First joint teachers' conference

Thursday, 28 February 2008

Oxford and Oxford Brookes universities host first joint teachers' conference.

Teachers from 52 schools and colleges visited Oxford's two universities on Wednesday 27 February to attend a conference on how best to advise their students on university admissions. The teachers came from schools across Oxfordshire and surrounding Local Authorities.

It is the first time that Oxford University and Oxford Brookes University have joined forces to run an event aimed specifically at teachers. The morning session took place at the main campus at Oxford Brookes University with the afternoon sessions taking place at St Hugh's College, Oxford.

Admissions staff at the two universities also had the opportunity to learn first-hand from the teachers about how they can improve their support for potential applicants.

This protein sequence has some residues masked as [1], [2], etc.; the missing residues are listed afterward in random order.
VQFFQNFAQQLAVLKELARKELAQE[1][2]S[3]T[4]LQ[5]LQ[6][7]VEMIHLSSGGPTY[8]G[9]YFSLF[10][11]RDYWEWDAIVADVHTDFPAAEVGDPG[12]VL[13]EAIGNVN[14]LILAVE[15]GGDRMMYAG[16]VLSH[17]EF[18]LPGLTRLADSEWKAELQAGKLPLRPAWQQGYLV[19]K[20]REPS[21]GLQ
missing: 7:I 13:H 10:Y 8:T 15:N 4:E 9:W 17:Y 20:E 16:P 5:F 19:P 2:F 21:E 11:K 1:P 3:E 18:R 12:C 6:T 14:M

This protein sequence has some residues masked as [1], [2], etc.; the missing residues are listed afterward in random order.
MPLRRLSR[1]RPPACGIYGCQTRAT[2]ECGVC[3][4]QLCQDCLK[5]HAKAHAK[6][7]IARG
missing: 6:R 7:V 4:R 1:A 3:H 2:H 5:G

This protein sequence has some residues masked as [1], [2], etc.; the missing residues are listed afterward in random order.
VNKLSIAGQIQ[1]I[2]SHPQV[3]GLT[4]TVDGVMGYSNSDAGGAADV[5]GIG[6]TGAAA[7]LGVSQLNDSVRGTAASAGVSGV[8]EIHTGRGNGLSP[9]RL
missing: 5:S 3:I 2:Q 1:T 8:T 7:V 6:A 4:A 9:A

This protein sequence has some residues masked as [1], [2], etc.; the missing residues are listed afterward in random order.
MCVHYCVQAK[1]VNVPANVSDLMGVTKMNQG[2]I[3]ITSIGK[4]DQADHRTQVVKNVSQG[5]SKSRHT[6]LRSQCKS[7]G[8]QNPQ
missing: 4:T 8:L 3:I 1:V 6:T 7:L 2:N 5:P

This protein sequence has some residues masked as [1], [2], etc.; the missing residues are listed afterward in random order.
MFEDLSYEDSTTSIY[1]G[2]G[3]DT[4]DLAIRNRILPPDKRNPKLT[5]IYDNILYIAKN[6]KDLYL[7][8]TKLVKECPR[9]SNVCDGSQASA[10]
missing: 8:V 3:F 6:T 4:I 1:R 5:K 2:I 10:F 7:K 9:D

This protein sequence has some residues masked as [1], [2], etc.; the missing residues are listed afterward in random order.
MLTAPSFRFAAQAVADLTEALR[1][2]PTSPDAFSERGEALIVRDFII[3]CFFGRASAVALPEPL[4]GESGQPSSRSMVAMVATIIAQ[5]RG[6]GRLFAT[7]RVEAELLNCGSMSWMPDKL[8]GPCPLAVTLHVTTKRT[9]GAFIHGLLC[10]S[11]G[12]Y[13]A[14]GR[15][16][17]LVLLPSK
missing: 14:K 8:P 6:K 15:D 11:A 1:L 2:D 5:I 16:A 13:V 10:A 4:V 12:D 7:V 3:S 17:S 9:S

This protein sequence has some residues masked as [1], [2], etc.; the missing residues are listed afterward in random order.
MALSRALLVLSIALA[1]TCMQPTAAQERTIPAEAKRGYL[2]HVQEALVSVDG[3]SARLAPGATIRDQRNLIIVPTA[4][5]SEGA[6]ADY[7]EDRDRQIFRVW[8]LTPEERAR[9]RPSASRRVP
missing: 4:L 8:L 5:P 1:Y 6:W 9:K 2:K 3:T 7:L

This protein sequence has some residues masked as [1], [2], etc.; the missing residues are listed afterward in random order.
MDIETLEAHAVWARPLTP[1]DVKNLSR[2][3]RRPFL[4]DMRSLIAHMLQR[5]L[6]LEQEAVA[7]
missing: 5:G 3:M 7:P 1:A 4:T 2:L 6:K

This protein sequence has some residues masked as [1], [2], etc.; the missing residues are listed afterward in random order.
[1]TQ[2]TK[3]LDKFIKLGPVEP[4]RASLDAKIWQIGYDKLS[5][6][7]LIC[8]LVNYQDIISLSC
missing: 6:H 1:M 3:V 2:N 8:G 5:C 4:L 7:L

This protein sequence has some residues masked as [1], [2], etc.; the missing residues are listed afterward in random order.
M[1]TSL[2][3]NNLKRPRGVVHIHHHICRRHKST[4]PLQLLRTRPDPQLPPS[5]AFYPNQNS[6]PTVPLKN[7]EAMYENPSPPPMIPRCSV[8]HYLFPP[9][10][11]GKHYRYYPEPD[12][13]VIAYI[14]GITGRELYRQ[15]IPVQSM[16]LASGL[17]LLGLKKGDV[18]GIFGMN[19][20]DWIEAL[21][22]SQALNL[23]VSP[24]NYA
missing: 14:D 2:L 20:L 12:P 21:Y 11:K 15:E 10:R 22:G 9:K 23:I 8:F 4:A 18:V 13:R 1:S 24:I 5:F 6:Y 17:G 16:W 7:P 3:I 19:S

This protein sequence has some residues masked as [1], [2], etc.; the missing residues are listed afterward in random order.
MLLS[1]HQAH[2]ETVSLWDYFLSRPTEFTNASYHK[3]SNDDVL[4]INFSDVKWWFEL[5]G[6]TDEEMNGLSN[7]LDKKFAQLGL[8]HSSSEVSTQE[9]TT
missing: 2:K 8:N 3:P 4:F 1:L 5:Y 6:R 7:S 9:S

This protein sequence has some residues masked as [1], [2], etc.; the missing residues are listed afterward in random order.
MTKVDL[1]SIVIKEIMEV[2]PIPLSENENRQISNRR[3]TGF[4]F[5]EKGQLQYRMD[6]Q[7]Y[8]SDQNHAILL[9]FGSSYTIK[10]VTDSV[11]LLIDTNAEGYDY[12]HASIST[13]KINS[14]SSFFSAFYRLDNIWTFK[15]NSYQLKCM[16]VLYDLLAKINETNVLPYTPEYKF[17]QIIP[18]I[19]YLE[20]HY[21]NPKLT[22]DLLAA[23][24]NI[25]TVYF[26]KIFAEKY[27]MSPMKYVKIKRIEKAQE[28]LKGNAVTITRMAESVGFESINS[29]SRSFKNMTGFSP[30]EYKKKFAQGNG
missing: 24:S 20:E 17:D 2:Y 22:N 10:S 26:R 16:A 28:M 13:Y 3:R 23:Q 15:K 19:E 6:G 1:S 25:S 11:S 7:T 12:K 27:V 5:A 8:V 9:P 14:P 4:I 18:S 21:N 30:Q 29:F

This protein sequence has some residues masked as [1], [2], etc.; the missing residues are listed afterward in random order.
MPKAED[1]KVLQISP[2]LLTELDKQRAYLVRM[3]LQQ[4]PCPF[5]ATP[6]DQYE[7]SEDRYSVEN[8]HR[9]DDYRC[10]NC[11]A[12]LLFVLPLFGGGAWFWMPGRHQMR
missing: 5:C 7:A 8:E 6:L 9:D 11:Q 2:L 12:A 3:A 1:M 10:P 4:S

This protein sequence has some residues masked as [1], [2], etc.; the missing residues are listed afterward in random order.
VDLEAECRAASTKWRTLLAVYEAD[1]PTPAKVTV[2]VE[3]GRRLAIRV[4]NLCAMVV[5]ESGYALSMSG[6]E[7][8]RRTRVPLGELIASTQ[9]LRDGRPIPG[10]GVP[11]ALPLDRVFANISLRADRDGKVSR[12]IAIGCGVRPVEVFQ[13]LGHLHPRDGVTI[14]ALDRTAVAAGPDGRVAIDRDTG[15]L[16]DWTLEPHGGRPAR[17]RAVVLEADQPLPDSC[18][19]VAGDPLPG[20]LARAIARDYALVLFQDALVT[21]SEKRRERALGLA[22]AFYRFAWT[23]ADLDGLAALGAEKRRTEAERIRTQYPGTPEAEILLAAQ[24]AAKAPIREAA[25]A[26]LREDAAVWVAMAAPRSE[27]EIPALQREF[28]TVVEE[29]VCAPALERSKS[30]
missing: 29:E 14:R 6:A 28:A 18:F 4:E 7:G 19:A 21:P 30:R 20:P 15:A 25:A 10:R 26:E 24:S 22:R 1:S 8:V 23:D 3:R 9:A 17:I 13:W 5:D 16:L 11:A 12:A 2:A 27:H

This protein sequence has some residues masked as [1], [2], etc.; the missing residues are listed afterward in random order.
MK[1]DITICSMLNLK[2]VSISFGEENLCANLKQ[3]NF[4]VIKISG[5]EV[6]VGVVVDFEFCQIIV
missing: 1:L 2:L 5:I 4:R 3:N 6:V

Mike Nicholson, Director of Undergraduate Admissions at Oxford University, gave the keynote address on changes to 14-19 education and developments in UCAS procedures. The afternoon session included a series of workshops on interviews for competitive courses such as Law and Medicine, on student finance, on post-HE careers, admissions testing and access projects.

Mike Nicholson said: 'Teachers play a very important role in advising their pupils on career and university choice. We acknowledge that keeping up with higher education developments and admissions issues is not easy for teachers whose schedule is usually very busy. We therefore thought it would make sense for teachers to take just one trip to Oxford, and we designed the day to give everybody plenty of time to learn from each other.'

Edward Trewhella, UK Marketing Director at Oxford Brookes University, said: 'Supporting teachers in schools and colleges so that they have the very latest admissions information at their fingertips is vital if we are to encourage more students to see higher education as an achievable choice. Indeed, one of the workshops focused entirely on widening access to higher education and how we can help young people to fulfil their potential.'